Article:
Tony Vagneur: Saddle Sore | AspenTimes.com

Tony Vagneur: Saddle Sore

Tony Vagneur
The Aspen Times
Aspen, CO Colorado

It’s not really wind, but more like a steady breeze or a stiff drink, right in your face. Three days of unending snowfall and it might total 8 inches, up here near timberline so desolate that the odds of seeing another person are nonexistent.

My business, as a Forest Service volunteer, is sparse; actually, there isn’t any work at all of the kind I was expecting. The three-degree weather must have scared everyone off, and there’s no need to be in such a location, but it’s the aloneness, the quiet, that draws me higher, farther away from the usual trails

Billy, the black-and-white paint pack horse, is staying right with us, and in conditions like these, he’s about the best friend I have, carrying enough to get me through an emergency stay in the wilderness – tent, sleeping bag, survival kit, axe and fuel. Little food, but how long would it take to be found, or to die hurt?

There’s a responsibility riding on this, one that the horses are seemingly oblivious to, but being the joker that dragged them up here for such an adventure, it’s up to me to get them safely out. It leans on me for a couple of miles, but then, there are other things to wonder about; where is that shortcut we found last fall, what’s the temperature, when should we turn back to reach camp before dark?

Mounting up the next morning for another look around, my big horse Drifter has a surprise for me. As soon as my butt hits the saddle, he shifts into another gear, one relegated to his past, I thought, and his ears go straight out to the side, helicopter ears, Willie Fender always called them. Recognizing this, it’s like sitting on a box of lit dynamite, for in a second, maybe two, Drifter is going to go totally berserk. I can feel him gathering his muscles under him, a totally awesome sensation, and that’s my clue to push my feet out, hunker down, and be ready for the explosion.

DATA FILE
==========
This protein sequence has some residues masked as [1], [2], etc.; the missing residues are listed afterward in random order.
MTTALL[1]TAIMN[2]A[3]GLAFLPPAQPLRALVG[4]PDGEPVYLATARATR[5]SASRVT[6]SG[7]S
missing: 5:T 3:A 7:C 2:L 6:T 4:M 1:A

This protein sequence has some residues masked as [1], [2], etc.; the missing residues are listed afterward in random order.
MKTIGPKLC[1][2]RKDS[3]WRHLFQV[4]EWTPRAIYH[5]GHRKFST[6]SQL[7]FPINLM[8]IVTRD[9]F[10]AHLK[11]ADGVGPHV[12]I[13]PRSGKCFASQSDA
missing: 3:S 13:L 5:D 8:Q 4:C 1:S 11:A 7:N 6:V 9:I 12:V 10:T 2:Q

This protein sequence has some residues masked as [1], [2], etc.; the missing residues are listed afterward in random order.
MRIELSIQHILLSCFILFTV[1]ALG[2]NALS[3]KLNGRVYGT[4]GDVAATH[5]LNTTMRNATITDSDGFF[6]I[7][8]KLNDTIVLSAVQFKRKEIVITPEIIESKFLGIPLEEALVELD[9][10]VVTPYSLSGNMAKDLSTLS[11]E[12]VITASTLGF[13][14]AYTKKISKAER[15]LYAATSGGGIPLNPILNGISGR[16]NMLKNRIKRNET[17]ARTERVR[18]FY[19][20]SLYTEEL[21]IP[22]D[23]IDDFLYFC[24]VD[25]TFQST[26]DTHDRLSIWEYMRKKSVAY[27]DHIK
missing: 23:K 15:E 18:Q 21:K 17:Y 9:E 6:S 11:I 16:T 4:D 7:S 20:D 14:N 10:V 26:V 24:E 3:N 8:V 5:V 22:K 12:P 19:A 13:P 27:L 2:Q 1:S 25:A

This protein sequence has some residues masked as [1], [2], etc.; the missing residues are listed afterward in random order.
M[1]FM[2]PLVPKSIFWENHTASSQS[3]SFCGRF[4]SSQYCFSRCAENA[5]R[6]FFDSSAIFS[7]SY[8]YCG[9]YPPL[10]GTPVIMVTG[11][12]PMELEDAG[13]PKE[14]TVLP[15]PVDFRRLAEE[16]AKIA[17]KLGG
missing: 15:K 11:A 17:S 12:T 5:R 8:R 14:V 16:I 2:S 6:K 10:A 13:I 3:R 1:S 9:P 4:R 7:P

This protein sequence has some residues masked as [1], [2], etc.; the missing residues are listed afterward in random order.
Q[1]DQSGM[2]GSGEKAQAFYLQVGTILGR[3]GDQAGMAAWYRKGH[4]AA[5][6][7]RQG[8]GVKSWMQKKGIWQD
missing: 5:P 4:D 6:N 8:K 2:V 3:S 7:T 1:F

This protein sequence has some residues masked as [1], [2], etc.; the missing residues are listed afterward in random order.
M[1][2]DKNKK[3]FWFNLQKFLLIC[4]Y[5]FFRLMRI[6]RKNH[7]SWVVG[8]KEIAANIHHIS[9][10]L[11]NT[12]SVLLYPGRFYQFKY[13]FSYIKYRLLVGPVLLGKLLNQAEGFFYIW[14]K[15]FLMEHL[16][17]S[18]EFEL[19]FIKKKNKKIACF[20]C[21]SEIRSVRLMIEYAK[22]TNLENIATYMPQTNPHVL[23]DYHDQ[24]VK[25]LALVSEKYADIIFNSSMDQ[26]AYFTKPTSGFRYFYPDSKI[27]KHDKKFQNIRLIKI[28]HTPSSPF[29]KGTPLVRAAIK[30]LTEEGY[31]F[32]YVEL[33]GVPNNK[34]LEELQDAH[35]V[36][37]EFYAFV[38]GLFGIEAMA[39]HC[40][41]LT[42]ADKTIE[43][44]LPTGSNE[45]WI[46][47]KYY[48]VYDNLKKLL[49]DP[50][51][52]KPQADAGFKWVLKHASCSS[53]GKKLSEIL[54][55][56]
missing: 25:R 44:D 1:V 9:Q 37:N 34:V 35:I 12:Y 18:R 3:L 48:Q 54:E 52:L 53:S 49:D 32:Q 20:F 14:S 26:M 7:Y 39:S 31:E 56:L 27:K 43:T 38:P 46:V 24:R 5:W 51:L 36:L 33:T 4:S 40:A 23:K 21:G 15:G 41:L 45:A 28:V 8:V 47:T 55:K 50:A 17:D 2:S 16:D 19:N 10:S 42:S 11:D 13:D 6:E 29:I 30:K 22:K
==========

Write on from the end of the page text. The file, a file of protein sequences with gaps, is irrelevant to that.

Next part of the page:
There’s no disappointment on this day. One huge leap into the air and he tries to duck his head on the way down, but I’m ready for that, so he rears up, dancing backward on his rear legs, until he slips into a deep rut and almost goes over backwards. “You SOB, don’t mess with me like that,” I’m thinking, but then he whips around to the right, still tensed tighter than a just-wound gyroscope, and I spy a shallow depression in the earth along the trail, pointing his head in that direction. Bucking down into the hole, he has a real fit, spinning both directions, and I stay right with him, for in the cold, the snow, and being all alone, I can’t afford to get bucked off.

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Suddenly he stops, 1,400 pounds of quivering outlaw under me, and I quietly soothe him down. But for the first five or six miles, he’s a total handful. Sure, you readers may have a lot of theories about this or that – a cold-backed horse that was jumped too soon, etc. Keep ’em, for I know how useless they would have been in this case.

Drifter’s never come unglued except in that particular area, and it’s not related to the weather. Sometimes, when I lie in my camp bunk at night, the almost inaudible hum of a vibration, way off in the forest or in an underground hideaway, keeps me half-awake. Maybe Drifter’s inner self is somehow shaken by that unknown tremor.

Or, the ghost of a long-deceased Ute Indian chief’s pony, shot dead by a rival for one of the chief’s wives, gallops across the undulating landscape, visible only through the eyes of a horse. A soft breeze drifts through the spruce branches, carrying the nicker of a pony who’ll never get home for the bad medicine that’s trapped him, and Drifter takes up the cause.

You can’t say otherwise unless you’re a horse.